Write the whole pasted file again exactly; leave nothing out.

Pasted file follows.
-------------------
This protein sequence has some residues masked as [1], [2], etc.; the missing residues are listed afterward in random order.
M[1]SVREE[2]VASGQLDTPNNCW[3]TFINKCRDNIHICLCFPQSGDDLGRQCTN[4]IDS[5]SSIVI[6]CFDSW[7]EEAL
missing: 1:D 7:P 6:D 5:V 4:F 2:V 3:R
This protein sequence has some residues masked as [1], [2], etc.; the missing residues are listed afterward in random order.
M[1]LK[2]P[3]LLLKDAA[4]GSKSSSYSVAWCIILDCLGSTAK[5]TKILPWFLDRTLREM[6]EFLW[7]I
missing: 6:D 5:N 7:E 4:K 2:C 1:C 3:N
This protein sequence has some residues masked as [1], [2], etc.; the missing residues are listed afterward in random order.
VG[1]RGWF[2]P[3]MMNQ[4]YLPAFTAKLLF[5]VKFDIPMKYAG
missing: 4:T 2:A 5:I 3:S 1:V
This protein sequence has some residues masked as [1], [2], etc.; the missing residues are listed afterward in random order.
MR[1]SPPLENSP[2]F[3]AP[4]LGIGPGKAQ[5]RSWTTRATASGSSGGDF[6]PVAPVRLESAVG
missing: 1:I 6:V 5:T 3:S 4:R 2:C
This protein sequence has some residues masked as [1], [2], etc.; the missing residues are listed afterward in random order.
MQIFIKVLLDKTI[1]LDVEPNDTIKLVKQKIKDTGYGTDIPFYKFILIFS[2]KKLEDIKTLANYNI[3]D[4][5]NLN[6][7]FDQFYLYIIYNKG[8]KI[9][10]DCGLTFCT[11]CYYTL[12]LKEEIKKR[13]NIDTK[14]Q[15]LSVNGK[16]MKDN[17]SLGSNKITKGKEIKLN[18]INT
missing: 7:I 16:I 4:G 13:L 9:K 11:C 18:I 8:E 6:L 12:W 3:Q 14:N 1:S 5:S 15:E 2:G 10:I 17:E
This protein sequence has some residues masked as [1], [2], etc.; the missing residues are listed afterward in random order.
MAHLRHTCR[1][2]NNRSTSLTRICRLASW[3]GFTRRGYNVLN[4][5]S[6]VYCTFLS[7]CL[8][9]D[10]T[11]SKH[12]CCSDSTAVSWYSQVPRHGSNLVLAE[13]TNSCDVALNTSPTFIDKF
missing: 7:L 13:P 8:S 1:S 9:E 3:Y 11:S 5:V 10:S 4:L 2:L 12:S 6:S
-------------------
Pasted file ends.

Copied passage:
This protein sequence has some residues masked as [1], [2], etc.; the missing residues are listed afterward in random order.
M[1]SVREE[2]VASGQLDTPNNCW[3]TFINKCRDNIHICLCFPQSGDDLGRQCTN[4]IDS[5]SSIVI[6]CFDSW[7]EEAL
missing: 1:D 7:P 6:D 5:V 4:F 2:V 3:R
This protein sequence has some residues masked as [1], [2], etc.; the missing residues are listed afterward in random order.
M[1]LK[2]P[3]LLLKDAA[4]GSKSSSYSVAWCIILDCLGSTAK[5]TKILPWFLDRTLREM[6]EFLW[7]I
missing: 6:D 5:N 7:E 4:K 2:C 1:C 3:N
This protein sequence has some residues masked as [1], [2], etc.; the missing residues are listed afterward in random order.
VG[1]RGWF[2]P[3]MMNQ[4]YLPAFTAKLLF[5]VKFDIPMKYAG
missing: 4:T 2:A 5:I 3:S 1:V
This protein sequence has some residues masked as [1], [2], etc.; the missing residues are listed afterward in random order.
MR[1]SPPLENSP[2]F[3]AP[4]LGIGPGKAQ[5]RSWTTRATASGSSGGDF[6]PVAPVRLESAVG
missing: 1:I 6:V 5:T 3:S 4:R 2:C
This protein sequence has some residues masked as [1], [2], etc.; the missing residues are listed afterward in random order.
MQIFIKVLLDKTI[1]LDVEPNDTIKLVKQKIKDTGYGTDIPFYKFILIFS[2]KKLEDIKTLANYNI[3]D[4][5]NLN[6][7]FDQFYLYIIYNKG[8]KI[9][10]DCGLTFCT[11]CYYTL[12]LKEEIKKR[13]NIDTK[14]Q[15]LSVNGK[16]MKDN[17]SLGSNKITKGKEIKLN[18]INT
missing: 7:I 16:I 4:G 13:L 9:K 11:C 18:I 8:E 6:L 12:W 3:Q 14:N 1:S 5:S 15:E 2:G 10:I 17:E
This protein sequence has some residues masked as [1], [2], etc.; the missing residues are listed afterward in random order.
MAHLRHTCR[1][2]NNRSTSLTRICRLASW[3]GFTRRGYNVLN[4][5]S[6]VYCTFLS[7]CL[8][9]D[10]T[11]SKH[12]CCSDSTAVSWYSQVPRHGSNLVLAE[13]TNSCDVALNTSPTFIDKF
missing: 7:L 13:P 8:S 1:S 9:E 3:Y 11:S 5:V 10:S 4:L 2:L 12:S 6:S